Another win has been declared for reproductive rights this week. On Monday, a federal judge declared an Alabama law that restricted women's access to abortion was unconstitutional. HB 57 required that doctors performing abortions have admitting privileges at local hospitals. The bill, similar in nature to bills in Texas and Wisconsin, would have forced three out of five abortion providers in the state to cease providing abortions. The judge called these potential closures a “striking result,” and issued temporary injunction on the law. The judge will solicit comments and feedback from attorneys from both sides before issuing his final ruling.
In his opinion, the judge wrote that the proposed law constituted an impermissible undue burden on women’s constitutional right to access abortion services. In support of his decision, the judge found that the law would compromise women’s safety by undermining the patient-care goals put forward by the state. The judge also found that Alabama’s justifications for the law were weak, speculative, and did not reflect the practice of 21st century medicine.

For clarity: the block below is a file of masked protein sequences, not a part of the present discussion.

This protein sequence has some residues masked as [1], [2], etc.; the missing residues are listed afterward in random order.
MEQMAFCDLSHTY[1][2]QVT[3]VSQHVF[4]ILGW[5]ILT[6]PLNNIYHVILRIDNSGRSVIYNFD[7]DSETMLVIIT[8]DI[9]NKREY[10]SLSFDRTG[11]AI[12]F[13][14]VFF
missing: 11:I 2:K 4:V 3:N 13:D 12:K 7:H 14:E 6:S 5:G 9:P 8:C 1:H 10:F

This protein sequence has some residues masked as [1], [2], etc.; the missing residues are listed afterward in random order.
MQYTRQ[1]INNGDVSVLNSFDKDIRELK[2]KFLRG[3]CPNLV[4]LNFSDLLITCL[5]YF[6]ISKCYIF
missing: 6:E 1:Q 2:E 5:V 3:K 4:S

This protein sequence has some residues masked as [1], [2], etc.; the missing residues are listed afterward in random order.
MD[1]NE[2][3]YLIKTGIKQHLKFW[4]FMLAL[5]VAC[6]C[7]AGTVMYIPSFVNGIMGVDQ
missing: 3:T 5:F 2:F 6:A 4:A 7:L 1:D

The plaintiffs in the case, Planned Parenthood Southeast and Reproductive Health Services, were represented by attorneys from the ACLU, the ACLU of Alabama, Planned Parenthood Federation of America, and Sabel & Sabel, a Montgomery-based firm. The ACLU’s deputy legal director, Louise Melling, pointed out the weak foundations of this law: “the justifications offered for this law are weak at best…[.]Politicians, not doctors, crafted this law for the sole purpose of shutting down women’s health care centers and preventing women from getting safe, legal abortions.”
The Alabama law was one of many "Targeted Regulation of Abortion Providers" (TRAP) laws aimed at restricting access to safe and legal reproductive health care. This ruling, coming on the heels of last week’s ruling that allowed Mississippi’s lone clinic to remain open, is further proof that politicians shouldn’t interfere with a woman’s private health care decisions. The ruling is further proof that, despite what anti-abortion activists say, these TRAP laws don’t make women’s lives safer. If politicians think they do, they should think again.